Advertisement

Springer Nature is making SARS-CoV-2 and COVID-19 research free. View research | View latest news | Sign up for updates

Elective laparoscopic cholecystectomy for symptomatic uncomplicated gallstone disease: do the symptoms disappear?

Abstract

Background

Symptomatic gallstone disease is considered an indication for cholecystectomy. A considerable proportion of patients may experience persistent symptoms after surgery. The purpose of the present study was to find out the rate of symptom persistence after elective laparoscopic cholecystectomy (LC) performed for symptomatic uncomplicated gallstone disease and, in particular, to clarify whether the recurrence rate differs according to the severity of preoperative symptoms.

Methods

During a 10-year period (1992–2001), 1,101 patients underwent elective LC at Turku City Hospital for Surgery. A questionnaire concerning the intensity of preoperative symptoms, persistence of symptoms postoperatively, and overall satisfaction with the outcome of the procedure was sent to patients. A total of 677 patients [mean age (range) 59 (21–94) years; 554 (83.1 %) females] with uncomplicated gallstone disease returned the completed form.

Results

Overall, 380 (57 %) patients reported attacks of intense upper abdominal pain, and 287 (43 %) reported episodic mild abdominal symptoms as the prevailing preoperative symptom. Two hundred and forty-eight (37 %) patients continued to have abdominal symptoms after the operation. Among those with predominantly mild abdominal symptoms preoperatively, 119 (41 %) reported the persistence of symptoms after the operation, while in the group with mainly severe upper abdominal pain attacks, 129 (33 %) patients had recurrences (p = 0.052).

Conclusions

According to our data, more than one-third of patients with symptomatic uncomplicated gallstone disease experienced persistent symptoms after elective LC. Patients with mild preoperative symptoms seemed to have more recurrences than those with severe symptoms, although the difference was not statistically significant.

This is a preview of subscription content, log in to check access.

Fig. 1

References

  1. 1.

    Shaffer EA (2006) Gallstone disease: epidemiology of gallbladder stone disease. Best Pract Res Clin Gastroenterol 20(6):981–996

  2. 2.

    Portincasa P, Moschetta A, Petruzzelli M, Palasciano G, Di Ciaula A, Pezzolla A (2006) Gallstone disease: symptoms and diagnosis of gallbladder stones. Best Pract Res Clin Gastroenterol 20(6):1017–1029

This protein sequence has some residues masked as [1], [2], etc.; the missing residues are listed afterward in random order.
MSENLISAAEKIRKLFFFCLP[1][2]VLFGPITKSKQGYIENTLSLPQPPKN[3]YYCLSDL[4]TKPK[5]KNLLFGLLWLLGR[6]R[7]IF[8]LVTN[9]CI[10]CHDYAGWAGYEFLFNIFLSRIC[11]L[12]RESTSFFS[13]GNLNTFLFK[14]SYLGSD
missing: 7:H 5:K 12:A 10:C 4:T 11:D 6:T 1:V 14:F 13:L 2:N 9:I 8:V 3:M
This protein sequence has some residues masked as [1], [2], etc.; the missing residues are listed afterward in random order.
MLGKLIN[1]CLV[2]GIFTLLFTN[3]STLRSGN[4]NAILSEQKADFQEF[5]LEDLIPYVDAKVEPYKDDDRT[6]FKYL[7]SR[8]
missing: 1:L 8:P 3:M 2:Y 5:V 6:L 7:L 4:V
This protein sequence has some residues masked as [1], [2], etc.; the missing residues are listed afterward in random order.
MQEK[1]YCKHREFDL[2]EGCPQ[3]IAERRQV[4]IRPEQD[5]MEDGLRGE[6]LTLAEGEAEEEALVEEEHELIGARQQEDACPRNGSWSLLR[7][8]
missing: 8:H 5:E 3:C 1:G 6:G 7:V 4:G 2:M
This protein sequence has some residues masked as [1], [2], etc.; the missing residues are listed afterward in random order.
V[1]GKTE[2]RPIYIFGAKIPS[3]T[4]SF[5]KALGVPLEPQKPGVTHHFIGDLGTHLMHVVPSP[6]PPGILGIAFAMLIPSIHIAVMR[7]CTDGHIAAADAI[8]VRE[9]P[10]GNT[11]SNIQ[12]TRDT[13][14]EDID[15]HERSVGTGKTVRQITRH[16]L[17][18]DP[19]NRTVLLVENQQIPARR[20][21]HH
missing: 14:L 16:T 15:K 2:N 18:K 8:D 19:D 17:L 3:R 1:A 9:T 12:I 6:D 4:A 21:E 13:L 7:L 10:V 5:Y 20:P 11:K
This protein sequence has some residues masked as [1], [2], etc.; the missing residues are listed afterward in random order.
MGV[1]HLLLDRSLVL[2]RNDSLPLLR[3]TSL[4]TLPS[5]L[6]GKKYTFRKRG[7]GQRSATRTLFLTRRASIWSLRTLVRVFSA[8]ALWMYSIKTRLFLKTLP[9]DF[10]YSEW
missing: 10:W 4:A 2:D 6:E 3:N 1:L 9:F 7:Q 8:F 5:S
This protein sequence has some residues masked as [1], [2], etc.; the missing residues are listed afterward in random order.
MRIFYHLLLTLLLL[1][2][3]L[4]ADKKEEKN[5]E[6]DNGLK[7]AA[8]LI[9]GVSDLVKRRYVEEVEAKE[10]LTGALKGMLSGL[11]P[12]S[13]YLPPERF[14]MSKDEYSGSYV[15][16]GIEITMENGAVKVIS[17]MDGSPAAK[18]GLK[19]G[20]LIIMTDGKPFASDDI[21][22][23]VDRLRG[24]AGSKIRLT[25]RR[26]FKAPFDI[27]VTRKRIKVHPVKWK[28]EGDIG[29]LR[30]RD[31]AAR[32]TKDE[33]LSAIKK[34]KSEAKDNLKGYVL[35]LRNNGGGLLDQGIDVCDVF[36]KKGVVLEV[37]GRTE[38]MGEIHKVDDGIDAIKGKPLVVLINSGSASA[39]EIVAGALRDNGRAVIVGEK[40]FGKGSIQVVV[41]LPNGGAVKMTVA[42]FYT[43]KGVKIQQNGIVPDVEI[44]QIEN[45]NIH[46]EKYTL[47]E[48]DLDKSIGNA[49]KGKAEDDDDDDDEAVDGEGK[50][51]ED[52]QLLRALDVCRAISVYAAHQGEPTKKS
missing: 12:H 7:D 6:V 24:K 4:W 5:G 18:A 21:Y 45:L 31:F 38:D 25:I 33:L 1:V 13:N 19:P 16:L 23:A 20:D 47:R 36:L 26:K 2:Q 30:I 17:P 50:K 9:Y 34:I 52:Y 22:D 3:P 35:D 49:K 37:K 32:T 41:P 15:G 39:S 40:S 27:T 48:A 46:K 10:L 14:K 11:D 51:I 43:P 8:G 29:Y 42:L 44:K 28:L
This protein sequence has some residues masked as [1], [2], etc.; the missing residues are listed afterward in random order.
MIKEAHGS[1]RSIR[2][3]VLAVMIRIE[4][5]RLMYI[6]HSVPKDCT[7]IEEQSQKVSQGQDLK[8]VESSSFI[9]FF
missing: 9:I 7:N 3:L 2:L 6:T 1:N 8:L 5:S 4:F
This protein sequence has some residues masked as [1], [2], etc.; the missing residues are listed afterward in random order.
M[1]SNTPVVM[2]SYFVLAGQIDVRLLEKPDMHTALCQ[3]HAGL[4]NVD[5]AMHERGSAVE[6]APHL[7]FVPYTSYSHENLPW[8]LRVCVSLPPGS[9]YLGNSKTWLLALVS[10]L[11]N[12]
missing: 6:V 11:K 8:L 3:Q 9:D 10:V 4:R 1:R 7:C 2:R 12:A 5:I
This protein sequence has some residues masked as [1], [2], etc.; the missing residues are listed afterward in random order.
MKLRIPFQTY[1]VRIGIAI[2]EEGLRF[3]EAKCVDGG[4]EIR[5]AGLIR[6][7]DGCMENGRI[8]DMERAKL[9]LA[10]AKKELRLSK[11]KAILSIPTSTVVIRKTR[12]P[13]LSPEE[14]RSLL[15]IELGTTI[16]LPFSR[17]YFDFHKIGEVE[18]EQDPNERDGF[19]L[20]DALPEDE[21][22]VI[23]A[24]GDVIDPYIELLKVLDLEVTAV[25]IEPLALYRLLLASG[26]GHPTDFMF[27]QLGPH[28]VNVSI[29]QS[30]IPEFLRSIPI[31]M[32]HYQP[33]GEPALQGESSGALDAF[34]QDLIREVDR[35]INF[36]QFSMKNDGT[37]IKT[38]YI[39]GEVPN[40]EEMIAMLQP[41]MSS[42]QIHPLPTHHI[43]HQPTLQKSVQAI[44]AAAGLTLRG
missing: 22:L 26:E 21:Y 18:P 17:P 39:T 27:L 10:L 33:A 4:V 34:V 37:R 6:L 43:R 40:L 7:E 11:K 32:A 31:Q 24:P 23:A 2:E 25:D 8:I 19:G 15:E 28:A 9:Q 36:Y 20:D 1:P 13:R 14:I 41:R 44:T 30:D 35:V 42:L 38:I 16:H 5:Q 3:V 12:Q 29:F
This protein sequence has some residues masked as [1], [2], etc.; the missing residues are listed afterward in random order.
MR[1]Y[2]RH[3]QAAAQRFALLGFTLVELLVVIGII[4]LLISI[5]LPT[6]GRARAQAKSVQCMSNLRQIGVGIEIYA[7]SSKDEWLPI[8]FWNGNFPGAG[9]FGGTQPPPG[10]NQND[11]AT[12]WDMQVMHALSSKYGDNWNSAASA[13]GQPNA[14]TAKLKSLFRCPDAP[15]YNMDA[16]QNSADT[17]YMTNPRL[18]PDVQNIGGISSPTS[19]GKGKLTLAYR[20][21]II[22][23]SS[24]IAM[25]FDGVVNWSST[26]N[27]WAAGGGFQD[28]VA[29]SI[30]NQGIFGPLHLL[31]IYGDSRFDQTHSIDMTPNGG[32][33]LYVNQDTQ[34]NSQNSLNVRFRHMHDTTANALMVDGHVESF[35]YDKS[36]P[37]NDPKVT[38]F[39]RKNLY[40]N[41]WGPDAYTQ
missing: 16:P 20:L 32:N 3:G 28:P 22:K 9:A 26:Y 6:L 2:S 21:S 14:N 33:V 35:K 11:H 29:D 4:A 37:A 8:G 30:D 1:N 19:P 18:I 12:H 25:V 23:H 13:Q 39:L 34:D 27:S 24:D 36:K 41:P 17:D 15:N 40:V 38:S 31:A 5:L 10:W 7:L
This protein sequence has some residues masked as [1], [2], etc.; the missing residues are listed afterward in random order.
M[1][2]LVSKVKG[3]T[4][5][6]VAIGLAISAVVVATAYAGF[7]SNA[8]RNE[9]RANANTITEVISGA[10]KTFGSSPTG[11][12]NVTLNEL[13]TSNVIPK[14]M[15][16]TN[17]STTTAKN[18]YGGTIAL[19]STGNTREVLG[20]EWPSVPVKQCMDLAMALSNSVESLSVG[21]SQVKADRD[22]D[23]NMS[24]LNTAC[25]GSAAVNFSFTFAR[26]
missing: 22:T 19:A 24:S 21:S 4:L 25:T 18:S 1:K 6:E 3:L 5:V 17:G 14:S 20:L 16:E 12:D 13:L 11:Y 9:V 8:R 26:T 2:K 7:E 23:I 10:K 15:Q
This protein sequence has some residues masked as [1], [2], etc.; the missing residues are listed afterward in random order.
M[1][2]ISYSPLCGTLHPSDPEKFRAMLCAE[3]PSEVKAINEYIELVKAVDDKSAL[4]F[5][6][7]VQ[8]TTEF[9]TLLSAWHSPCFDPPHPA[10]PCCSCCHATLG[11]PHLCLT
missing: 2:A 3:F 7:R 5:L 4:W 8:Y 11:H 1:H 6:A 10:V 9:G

3. 3.

    Fenster LF, Lonborg R, Thirlby RC, Traverso LW (1995) What symptoms does cholecystectomy cure? Insights from an outcomes measurement project and review of the literature. Am J Surg 169(5):533–538

  4. 4.

    Luman W, Adams WH, Nixon SN, Mcintyre IM, Hamer-Hodges D, Wilson G et al (1996) Incidence of persistent symptoms after laparoscopic cholecystectomy: a prospective study. Gut 39(6):863–866

  5. 5.

    Gui GP, Cheruvu CV, West N, Sivaniah K, Fiennes AG (1998) Is cholecystectomy effective treatment for symptomatic gallstones? Clinical outcome after long-term follow-up. Ann R Coll Surg Engl 80(1):25–32

  6. 6.

    Berger MY, Olde Hartman TC, Bohnen AM (2003) Abdominal symptoms: do they disappear after cholecystectomy? Surg Endosc 17(11):1723–1728

  7. 7.

    Lublin M, Crawford DL, Hiatt JR, Phillips EH (2004) Symptoms before and after laparoscopic cholecystectomy for gallstones. Am Surg 70(10):863–866

  8. 8.

    Behar J, Corazziari E, Guelrud M, Hogan W, Sherman S, Toouli J (2006) Functional gallbladder and sphincter of oddi disorders. Gastroenterology 130(5):1498–1509

  9. 9.

    Mertens MC, De Vries J, Scholtes VP, Jansen P, Roukema JA (2009) Prospective 6 weeks follow-up post-cholecystectomy: the predictive value of pre-operative symptoms. J Gastrointest Surg 13(2):304–311

  10. 10.

    Jørgensen T (1989) Abdominal symptoms and gallstone disease: an epidemiological investigation. Hepatology 9(6):856–860

  11. 11.

    Glambek I, Arnesjø B, Søreide O (1989) Correlation between gallstones and abdominal symptoms in a random population: results from a screening study. Scand J Gastroenterol 24(3):277–281

  12. 12.

    Mertens MC, Roukema JA, Scholtes VP, De Vries J (2010) Risk assessment in cholelithiasis: is cholecystectomy always to be preferred? J Gastrointest Surg 14(8):1271–1279

  13. 13.

    Thistle JL, Longstreth GF, Romero Y, Arora AS, Simonson JA, Diehl NN et al (2011) Factors that predict relief from upper abdominal pain after cholecystectomy. Clin Gastroenterol Hepatol 9(10):891–896

  14. 14.

    Weinert CR, Arnett D, Jacobs D, Kane RL (2000) Relationship between persistence of abdominal symptoms and successful outcome after cholecystectomy. Arch Intern Med 160(7):989–995

  15. 15.

    Finan KR, Leeth RR, Whitley BM, Klapow JC, Hawn MT (2006) Improvement in gastrointestinal symptoms and quality of life after cholecystectomy. Am J Surg 192(2):196–202

Download references

Author information

Correspondence to Sven Lill.

Rights and permissions

Reprints and Permissions

About this article

Cite this article

Lill, S., Rantala, A., Karvonen, J. et al. Elective laparoscopic cholecystectomy for symptomatic uncomplicated gallstone disease: do the symptoms disappear?. Surg Endosc 28, 1816–1820 (2014). https://doi.org/10.1007/s00464-013-3391-8

Download citation

Keywords

  • Gallstones
  • Laparoscopic cholecystectomy
  • Pain
  • Persistent symptoms